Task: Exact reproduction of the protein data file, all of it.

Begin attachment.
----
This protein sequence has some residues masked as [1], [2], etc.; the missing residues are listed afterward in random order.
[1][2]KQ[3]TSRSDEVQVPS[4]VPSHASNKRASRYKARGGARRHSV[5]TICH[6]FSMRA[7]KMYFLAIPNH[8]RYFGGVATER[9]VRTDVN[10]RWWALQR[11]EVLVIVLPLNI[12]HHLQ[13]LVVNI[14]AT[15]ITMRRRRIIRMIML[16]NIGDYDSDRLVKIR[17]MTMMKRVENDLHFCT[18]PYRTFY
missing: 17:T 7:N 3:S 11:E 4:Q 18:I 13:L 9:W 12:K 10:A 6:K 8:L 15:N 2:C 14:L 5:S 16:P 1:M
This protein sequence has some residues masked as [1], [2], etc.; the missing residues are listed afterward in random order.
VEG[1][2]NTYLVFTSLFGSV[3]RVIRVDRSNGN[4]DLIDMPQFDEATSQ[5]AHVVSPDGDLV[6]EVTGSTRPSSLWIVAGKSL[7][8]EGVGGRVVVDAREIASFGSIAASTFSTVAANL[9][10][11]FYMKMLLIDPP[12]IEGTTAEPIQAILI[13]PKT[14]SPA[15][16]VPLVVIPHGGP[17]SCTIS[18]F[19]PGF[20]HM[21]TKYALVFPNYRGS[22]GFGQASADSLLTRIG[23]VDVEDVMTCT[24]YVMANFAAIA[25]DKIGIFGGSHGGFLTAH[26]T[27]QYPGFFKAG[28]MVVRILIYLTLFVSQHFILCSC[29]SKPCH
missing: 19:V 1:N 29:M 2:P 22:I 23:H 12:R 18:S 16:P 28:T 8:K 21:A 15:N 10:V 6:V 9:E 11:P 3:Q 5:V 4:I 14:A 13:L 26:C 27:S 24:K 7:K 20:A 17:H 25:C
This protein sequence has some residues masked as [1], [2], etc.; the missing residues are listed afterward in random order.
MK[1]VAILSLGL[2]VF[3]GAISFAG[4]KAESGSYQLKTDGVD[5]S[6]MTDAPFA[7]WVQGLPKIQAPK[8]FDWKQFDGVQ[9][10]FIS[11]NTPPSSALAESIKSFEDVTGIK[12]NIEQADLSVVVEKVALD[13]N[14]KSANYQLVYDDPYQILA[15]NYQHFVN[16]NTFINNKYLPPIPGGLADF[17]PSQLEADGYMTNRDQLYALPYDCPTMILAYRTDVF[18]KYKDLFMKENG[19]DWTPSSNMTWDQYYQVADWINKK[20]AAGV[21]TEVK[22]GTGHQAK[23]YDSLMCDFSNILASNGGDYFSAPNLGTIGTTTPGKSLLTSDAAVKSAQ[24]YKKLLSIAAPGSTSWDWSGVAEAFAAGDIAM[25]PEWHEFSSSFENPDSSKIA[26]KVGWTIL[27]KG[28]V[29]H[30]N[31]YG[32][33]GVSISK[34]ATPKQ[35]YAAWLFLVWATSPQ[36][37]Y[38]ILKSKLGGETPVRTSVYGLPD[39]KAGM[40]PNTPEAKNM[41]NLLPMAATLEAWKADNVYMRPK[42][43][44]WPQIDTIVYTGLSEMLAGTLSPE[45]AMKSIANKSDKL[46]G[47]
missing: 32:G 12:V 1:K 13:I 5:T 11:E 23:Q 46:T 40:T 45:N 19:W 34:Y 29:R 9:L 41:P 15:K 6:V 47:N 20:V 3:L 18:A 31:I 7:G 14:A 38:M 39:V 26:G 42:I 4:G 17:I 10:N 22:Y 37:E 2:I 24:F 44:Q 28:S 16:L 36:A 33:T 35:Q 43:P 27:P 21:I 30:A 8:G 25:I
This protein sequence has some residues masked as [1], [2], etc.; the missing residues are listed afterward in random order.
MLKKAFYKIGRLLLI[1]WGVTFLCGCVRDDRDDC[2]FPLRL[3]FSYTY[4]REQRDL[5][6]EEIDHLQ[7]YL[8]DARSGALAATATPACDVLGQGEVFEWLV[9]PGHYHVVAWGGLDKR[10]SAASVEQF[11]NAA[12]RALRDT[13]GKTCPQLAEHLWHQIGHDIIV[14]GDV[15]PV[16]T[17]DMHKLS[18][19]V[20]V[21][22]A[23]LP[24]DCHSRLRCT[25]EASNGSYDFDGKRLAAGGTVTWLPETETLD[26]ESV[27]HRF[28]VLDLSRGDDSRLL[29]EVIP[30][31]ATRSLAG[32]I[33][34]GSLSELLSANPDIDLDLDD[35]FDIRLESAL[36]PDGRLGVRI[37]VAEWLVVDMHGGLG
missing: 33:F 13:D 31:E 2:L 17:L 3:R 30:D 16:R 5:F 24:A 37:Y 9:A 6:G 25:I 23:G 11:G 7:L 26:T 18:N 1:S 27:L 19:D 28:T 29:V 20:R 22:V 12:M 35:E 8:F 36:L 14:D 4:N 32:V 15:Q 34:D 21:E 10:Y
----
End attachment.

This protein sequence has some residues masked as [1], [2], etc.; the missing residues are listed afterward in random order.
[1][2]KQ[3]TSRSDEVQVPS[4]VPSHASNKRASRYKARGGARRHSV[5]TICH[6]FSMRA[7]KMYFLAIPNH[8]RYFGGVATER[9]VRTDVN[10]RWWALQR[11]EVLVIVLPLNI[12]HHLQ[13]LVVNI[14]AT[15]ITMRRRRIIRMIML[16]NIGDYDSDRLVKIR[17]MTMMKRVENDLHFCT[18]PYRTFY
missing: 17:T 7:N 3:S 11:E 4:Q 18:I 13:L 9:W 12:K 10:A 6:K 8:L 15:N 2:C 14:L 5:S 16:P 1:M
This protein sequence has some residues masked as [1], [2], etc.; the missing residues are listed afterward in random order.
VEG[1][2]NTYLVFTSLFGSV[3]RVIRVDRSNGN[4]DLIDMPQFDEATSQ[5]AHVVSPDGDLV[6]EVTGSTRPSSLWIVAGKSL[7][8]EGVGGRVVVDAREIASFGSIAASTFSTVAANL[9][10][11]FYMKMLLIDPP[12]IEGTTAEPIQAILI[13]PKT[14]SPA[15][16]VPLVVIPHGGP[17]SCTIS[18]F[19]PGF[20]HM[21]TKYALVFPNYRGS[22]GFGQASADSLLTRIG[23]VDVEDVMTCT[24]YVMANFAAIA[25]DKIGIFGGSHGGFLTAH[26]T[27]QYPGFFKAG[28]MVVRILIYLTLFVSQHFILCSC[29]SKPCH
missing: 19:V 1:N 29:M 2:P 22:I 23:H 12:R 18:S 16:P 28:T 8:K 21:A 15:N 10:V 6:V 9:E 11:P 3:Q 5:V 4:I 14:A 13:L 26:C 27:S 24:K 7:K 20:A 17:H 25:C
This protein sequence has some residues masked as [1], [2], etc.; the missing residues are listed afterward in random order.
MK[1]VAILSLGL[2]VF[3]GAISFAG[4]KAESGSYQLKTDGVD[5]S[6]MTDAPFA[7]WVQGLPKIQAPK[8]FDWKQFDGVQ[9][10]FIS[11]NTPPSSALAESIKSFEDVTGIK[12]NIEQADLSVVVEKVALD[13]N[14]KSANYQLVYDDPYQILA[15]NYQHFVN[16]NTFINNKYLPPIPGGLADF[17]PSQLEADGYMTNRDQLYALPYDCPTMILAYRTDVF[18]KYKDLFMKENG[19]DWTPSSNMTWDQYYQVADWINKK[20]AAGV[21]TEVK[22]GTGHQAK[23]YDSLMCDFSNILASNGGDYFSAPNLGTIGTTTPGKSLLTSDAAVKSAQ[24]YKKLLSIAAPGSTSWDWSGVAEAFAAGDIAM[25]PEWHEFSSSFENPDSSKIA[26]KVGWTIL[27]KG[28]V[29]H[30]N[31]YG[32][33]GVSISK[34]ATPKQ[35]YAAWLFLVWATSPQ[36][37]Y[38]ILKSKLGGETPVRTSVYGLPD[39]KAGM[40]PNTPEAKNM[41]NLLPMAATLEAWKADNVYMRPK[42][43][44]WPQIDTIVYTGLSEMLAGTLSPE[45]AMKSIANKSDKL[46]G[47]
missing: 32:G 12:V 1:K 13:I 5:T 11:E 23:Q 46:T 40:T 45:N 19:W 34:Y 29:R 9:L 41:P 15:K 6:V 47:N 20:V 3:L 18:A 31:I 7:G 14:A 38:M 39:V 26:G 42:I 4:G 17:I 10:N 22:Y 37:E 2:I 24:F 44:Q 28:S 16:L 36:A 33:T 35:Q 43:P 27:P 21:I 30:A 8:G 25:I
This protein sequence has some residues masked as [1], [2], etc.; the missing residues are listed afterward in random order.
MLKKAFYKIGRLLLI[1]WGVTFLCGCVRDDRDDC[2]FPLRL[3]FSYTY[4]REQRDL[5][6]EEIDHLQ[7]YL[8]DARSGALAATATPACDVLGQGEVFEWLV[9]PGHYHVVAWGGLDKR[10]SAASVEQF[11]NAA[12]RALRDT[13]GKTCPQLAEHLWHQIGHDIIV[14]GDV[15]PV[16]T[17]DMHKLS[18][19]V[20]V[21][22]A[23]LP[24]DCHSRLRCT[25]EASNGSYDFDGKRLAAGGTVTWLPETETLD[26]ESV[27]HRF[28]VLDLSRGDDSRLL[29]EVIP[30][31]ATRSLAG[32]I[33][34]GSLSELLSANPDIDLDLDD[35]FDIRLESAL[36]PDGRLGVRI[37]VAEWLVVDMHGGLG
missing: 33:F 13:D 31:E 2:L 17:L 3:R 30:D 16:R 5:F 24:A 37:Y 9:A 6:G 25:I 23:G 11:G 7:L 26:T 18:N 1:S 27:L 19:D 28:T 29:V 20:R 22:V 12:M 35:E 8:F 36:L 14:D 4:N 32:V 15:Q 34:D 21:E 10:Y